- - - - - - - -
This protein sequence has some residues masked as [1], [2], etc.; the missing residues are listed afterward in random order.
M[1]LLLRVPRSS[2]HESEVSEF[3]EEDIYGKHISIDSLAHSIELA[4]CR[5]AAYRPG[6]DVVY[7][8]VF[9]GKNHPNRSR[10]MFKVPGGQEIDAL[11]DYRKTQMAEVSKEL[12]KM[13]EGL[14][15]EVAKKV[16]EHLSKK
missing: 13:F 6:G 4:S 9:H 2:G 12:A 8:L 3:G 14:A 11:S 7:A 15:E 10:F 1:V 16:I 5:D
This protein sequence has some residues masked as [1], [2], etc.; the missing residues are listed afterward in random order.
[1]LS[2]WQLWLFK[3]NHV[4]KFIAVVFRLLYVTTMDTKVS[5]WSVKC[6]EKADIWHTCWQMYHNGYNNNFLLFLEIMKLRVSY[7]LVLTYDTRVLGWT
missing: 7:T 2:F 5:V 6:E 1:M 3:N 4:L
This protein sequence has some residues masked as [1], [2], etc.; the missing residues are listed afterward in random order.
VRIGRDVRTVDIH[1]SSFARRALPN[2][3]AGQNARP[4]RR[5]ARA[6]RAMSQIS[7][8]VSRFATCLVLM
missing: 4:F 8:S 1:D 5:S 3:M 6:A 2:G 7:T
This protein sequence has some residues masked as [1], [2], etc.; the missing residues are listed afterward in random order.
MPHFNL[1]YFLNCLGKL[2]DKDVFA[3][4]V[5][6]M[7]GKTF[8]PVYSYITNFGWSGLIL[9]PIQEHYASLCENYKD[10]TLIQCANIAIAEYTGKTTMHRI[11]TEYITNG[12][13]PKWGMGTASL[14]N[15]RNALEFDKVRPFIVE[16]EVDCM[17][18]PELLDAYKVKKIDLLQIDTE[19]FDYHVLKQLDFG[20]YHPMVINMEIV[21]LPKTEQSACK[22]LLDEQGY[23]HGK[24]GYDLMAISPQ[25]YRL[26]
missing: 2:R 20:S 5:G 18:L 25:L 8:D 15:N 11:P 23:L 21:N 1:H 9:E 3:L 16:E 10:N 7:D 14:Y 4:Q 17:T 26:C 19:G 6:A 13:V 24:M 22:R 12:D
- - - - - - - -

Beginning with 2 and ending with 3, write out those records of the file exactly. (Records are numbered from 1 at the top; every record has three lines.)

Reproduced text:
This protein sequence has some residues masked as [1], [2], etc.; the missing residues are listed afterward in random order.
[1]LS[2]WQLWLFK[3]NHV[4]KFIAVVFRLLYVTTMDTKVS[5]WSVKC[6]EKADIWHTCWQMYHNGYNNNFLLFLEIMKLRVSY[7]LVLTYDTRVLGWT
missing: 7:T 2:F 5:V 6:E 1:M 3:N 4:L
This protein sequence has some residues masked as [1], [2], etc.; the missing residues are listed afterward in random order.
VRIGRDVRTVDIH[1]SSFARRALPN[2][3]AGQNARP[4]RR[5]ARA[6]RAMSQIS[7][8]VSRFATCLVLM
missing: 4:F 8:S 1:D 5:S 3:M 6:A 2:G 7:T